However, as of November 2018, ASIC banned flex commissions in the car finance space. Under the new rules, lenders take responsibility for working out the interest rate that applies to a particular loan, and dealers can't suggest a different rate that would offer them a greater commission.

2. Selective loan presentation

Car dealerships often only have access to a handful of lenders, possibly limiting you from selecting a lender with a competitive interest rate, low fees, and additional features.

A dealer may even present you with two lenders who have approved you for a car loan. From there, you can choose which one suits your needs best. Yet, you have no way of knowing whether other lenders approved you too, with potentially a lower interest rate. In this case, you are placing all your trust in the dealer that they have presented you with the best deal possible.

Remember, a dealer’s goal (most of the time) is to make as much money from you as possible. Opening yourself up and conducting your own research on various car loan products could greatly impact the interest rate you are offered.

3. Zero finance - discounted dealer rates

Have you ever walked into a dealership and been offered zero finance or a discounted interest rate and thought, “Gee whiz who would pass this up?”

While a deal like this may sound amazing, remember the age old saying: if something sounds too good to be true, it probably is.

From time to time, some car dealers may advertise '0% car finance' offers. As the offer suggests, under a 0% car finance deal you don’t pay interest on your repayments. While this can be an attractive incentive, these advertisements aren’t always what they seem and can have hidden costs involved.

These deals can involve paying a higher price on the car (plus no negotiations on the asking price), a large balloon payment at the end of the term, or are only 0% interest for a set ‘promotional’ period before reverting to a high interest rate.

Generally speaking, if the interest rate is lower than a home loan rate, you need to be questioning the dealer’s motives.

Here is an example to consider:

Dealership A: Car costs $50,000 with an advertised interest rate of 2%. You ask for a discount on the car (as most of us usually do) but the dealer says no. The estimated repayments are $500.

Dealership B: The same car costs you $45,000 (as you were able to get a $5k discount) with an interest rate of 6%. But in this case, the estimated repayments are $490.

In the end, the $5,000 discount on the car outweighed the higher interest costs - you’re better off as your car loan repayments are lower.

Moral of the story? Be sure to do your research, check the comparison rate, and read the terms and conditions (Yes! Read the small print…) so you know what you’re signing up for.

4. Car insurance add-ons

When you buy a new vehicle, the car dealer may try to 'add on' insurance. Unfortunately, dealers can overload you with information and choices, which may lead you to choose products they make high commissions on, but are likely poor value for you.

Over a three year period between 2013-2015, ASIC data found car buyers obtained little if any financial benefit from buying add-on insurance, especially these forms of cover: credit insurance, gap insurance, loan termination insurance, mechanical breakdown insurance, and tyre and rim insurance. Car dealers got four times more in commissions ($602.3 million) than consumers received in claims ($144 million).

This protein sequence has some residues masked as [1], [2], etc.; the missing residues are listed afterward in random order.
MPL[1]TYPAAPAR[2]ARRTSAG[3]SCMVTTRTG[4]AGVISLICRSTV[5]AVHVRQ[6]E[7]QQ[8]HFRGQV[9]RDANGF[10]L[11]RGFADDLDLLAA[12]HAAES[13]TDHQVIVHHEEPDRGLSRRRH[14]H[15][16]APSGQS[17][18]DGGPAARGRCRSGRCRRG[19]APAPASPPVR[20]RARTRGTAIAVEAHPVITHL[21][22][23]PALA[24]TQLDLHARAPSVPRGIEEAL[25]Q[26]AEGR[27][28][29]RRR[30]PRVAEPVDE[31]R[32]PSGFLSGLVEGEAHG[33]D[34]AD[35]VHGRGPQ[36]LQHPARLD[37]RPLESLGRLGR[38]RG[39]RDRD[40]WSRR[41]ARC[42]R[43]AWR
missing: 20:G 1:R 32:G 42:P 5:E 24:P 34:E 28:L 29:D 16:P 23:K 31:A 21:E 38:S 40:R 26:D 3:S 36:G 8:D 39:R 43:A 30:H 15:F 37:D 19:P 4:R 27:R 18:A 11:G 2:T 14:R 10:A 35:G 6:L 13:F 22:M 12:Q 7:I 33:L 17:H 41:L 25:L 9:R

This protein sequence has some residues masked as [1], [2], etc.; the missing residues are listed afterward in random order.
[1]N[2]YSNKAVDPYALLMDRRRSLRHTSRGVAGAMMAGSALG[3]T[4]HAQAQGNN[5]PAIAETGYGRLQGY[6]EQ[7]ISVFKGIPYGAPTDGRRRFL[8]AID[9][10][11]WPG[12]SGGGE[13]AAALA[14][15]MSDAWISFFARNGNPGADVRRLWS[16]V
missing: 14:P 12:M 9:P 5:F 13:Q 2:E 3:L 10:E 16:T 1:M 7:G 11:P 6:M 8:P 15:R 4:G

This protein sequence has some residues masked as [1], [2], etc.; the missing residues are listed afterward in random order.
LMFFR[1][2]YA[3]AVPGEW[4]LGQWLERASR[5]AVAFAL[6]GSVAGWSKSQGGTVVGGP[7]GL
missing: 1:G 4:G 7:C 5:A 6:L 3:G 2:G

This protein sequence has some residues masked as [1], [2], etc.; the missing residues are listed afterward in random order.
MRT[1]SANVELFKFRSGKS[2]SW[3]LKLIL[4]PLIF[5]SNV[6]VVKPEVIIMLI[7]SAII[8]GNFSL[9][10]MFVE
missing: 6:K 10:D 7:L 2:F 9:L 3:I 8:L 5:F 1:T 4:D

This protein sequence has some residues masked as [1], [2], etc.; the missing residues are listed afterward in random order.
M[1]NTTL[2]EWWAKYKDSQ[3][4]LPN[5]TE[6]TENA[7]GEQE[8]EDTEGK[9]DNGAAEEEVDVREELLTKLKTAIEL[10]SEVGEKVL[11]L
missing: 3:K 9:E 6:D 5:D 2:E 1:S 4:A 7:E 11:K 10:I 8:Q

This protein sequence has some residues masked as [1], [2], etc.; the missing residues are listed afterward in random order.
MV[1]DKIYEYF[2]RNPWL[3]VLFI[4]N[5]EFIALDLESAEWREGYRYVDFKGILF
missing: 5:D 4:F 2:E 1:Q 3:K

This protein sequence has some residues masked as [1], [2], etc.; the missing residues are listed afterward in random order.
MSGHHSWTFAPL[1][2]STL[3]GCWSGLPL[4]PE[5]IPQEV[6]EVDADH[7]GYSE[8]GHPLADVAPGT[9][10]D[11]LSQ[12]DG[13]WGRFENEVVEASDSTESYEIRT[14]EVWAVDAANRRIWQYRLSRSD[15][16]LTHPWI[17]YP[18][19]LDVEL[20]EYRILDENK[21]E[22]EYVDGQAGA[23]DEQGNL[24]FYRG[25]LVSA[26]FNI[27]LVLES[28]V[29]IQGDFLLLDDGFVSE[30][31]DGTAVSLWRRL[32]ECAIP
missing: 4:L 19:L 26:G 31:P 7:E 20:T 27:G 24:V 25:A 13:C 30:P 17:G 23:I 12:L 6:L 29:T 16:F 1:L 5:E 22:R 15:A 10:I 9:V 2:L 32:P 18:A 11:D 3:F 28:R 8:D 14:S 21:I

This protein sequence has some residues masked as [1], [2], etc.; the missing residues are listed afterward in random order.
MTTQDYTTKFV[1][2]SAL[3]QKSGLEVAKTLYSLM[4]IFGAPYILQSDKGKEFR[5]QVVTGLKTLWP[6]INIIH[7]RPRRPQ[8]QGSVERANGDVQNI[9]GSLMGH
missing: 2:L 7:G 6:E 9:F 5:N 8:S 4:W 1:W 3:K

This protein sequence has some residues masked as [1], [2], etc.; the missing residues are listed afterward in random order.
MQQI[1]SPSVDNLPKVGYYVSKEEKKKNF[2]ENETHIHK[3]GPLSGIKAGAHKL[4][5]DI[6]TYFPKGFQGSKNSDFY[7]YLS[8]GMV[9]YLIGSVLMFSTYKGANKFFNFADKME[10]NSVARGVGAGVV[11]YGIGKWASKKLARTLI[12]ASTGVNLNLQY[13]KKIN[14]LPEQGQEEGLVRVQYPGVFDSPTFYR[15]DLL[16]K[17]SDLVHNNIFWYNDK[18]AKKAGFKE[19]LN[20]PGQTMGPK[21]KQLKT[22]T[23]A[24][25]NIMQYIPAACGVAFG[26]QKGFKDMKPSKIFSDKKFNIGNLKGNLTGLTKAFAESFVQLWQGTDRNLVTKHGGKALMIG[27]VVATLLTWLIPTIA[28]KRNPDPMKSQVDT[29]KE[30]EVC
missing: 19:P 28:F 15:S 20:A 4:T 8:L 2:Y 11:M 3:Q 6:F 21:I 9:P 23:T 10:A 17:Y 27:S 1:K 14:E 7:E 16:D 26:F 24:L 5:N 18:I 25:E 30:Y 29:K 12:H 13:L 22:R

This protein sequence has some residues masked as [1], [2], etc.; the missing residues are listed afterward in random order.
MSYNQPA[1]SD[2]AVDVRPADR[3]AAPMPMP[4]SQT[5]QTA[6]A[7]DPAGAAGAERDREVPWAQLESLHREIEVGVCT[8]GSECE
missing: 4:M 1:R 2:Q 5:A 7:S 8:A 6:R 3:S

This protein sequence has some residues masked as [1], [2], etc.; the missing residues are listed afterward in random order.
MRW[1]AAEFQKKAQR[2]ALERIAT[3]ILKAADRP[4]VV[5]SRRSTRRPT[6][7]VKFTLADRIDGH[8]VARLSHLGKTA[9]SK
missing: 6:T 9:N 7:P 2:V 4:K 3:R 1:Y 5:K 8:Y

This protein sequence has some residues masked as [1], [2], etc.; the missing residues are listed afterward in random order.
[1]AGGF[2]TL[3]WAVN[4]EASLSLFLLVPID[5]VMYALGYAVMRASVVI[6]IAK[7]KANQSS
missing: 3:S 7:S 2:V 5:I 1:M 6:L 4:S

Not only does the cover benefit the dealer greater, but most add-on insurance premiums are packaged in the car loan, which can substantially increase the cost of the product by increasing the loan amount and interest paid.

From 5 October 2021, salespeople must wait four days before selling you add-on insurance. So, take the time to consider whether this is an extra you really need.

5. Extending the loan

To make cars seem more affordable, a dealer may offer an extended car loan offer e.g. six to seven year loan term. While stretching out the loan term may seem like a great option (as you’re paying less in repayments, of course), you will actually end up paying more interest over the life of the loan. Plus, since you’re repaying less each month, you may be owing more than the car is worth for a longer time.

6. Guaranteed buybacks

A guaranteed buyback is when you and the dealership agree to a pre-determined value for you to sell the car back to the dealer after the loan period is up and the balloon payment is due. Essentially, it provides a way of locking in the future value of your car. Seems like a sweet deal, right?

Yes, but also maybe not. There are a number of catches that come along with this type of product:

  • Mileage estimate - Should you turn up with more kms on the car than agreed, you will likely have to pay some hefty fees.
  • Wear and tear - If the car has rust, scrapes/scratches, dents, immovable stains, ripped fabric etc. the cost of amending this is subtracted from the guaranteed future value.
  • Dealer exclusive - Guaranteed buyback is only available through dealership finance.
  • Higher interest rates - If the vehicle depreciates more than expected, that’s on the manufacturer. However, to mitigate the risk, the dealer may charge higher rates to protect itself.

Read More: What is guaranteed buyback on car loans?’s two cents

One thing I really want to stress is - don’t walk away from this article thinking car dealer finance is something to avoid for the rest of your life. Car dealer finance can be the right option for some buyers as it’s convenient (drive away on the same day), simple, and you may be able to negotiate aspects of the financing. If that seems like the right fit for you, then go for it!

But before you apply for finance through a car dealership, it may be beneficial to apply for car loan pre-approval through a lender. This way, you’ll have an interest rate and ongoing repayments to compare back to when discussing finance with a dealer. In other words, you’ll know if you’re being ripped off or not.

When weighing up between dealer finance or going straight through a lender, ask yourself: “Does one option weigh up better than the other? Does one option seem more reliable and have less financial risk?”

Image by SCREEN POST via Unsplash